“Write. Rewrite. When not writing or rewriting, read. I know of no shortcuts.”
Larry L. King
My new novel is incubating. I finished the complete first draft in February. I gave it over to two beta readers who sent back their comments and suggestions in May. In the meantime, I read. One book that captured my attention was Jennifer Egan’s A Visit from the Good Squad. She experimented with point of view so much that at first I didn’t think I’d enjoy this Pulitzer Prize novel. However, I found myself drawn to her experimentation with her characters and their voices and the non-linear plot line.
The comments from my first readers of Trails in the Sand made suggestions about the flashbacks and suggested lack of development of certain characters. My reading led me to revamping my second draft. Each chapter changes point of view and character. I finished this draft August 28 and sent it back to one of the betas. I await her pronouncement on the first fifty pages.
“I need to know immediately if the direction works,” I told her the other day when she called to apologize for not starting to read it yet. “It may be painful for me to hear, but I need to know if I’ve gone off my rocker with the experiment.” She agreed she would let me know as soon as she could.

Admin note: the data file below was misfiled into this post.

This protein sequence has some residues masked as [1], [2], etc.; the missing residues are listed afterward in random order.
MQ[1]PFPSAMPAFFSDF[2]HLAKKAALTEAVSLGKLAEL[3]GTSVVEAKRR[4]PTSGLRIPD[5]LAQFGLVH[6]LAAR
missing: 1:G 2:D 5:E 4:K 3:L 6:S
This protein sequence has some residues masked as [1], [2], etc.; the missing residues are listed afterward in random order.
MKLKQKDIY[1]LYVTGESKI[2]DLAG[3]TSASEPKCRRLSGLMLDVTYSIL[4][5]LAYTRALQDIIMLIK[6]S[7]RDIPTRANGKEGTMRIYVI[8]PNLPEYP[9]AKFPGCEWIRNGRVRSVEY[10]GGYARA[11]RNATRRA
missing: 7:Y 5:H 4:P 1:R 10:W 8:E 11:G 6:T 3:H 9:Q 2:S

In the meantime, I the novel rests on an unused desk in the living room. I walk past the manuscript in its three-ring binder, but I resist the urge to open it up. The characters, plot, and me need a break.
To keep me occupied, I read. The pile on the coffee table threatens to fall, but I am making progress. Even though I do have my Kindle and read occasionally from it, I still love the feel of the real thing in my hands. I love the smell of a new book opened for the first time. I like looking at the book cover next to my nightstand when I wake in the morning.
The rewriting will come soon enough. I already have an idea for revamping the beginning scene to bring it more in line with the theme of the novel. The idea came from a book I’m currently reading.
We writers may be the storytellers, but we are also the readers. There are no shortcuts.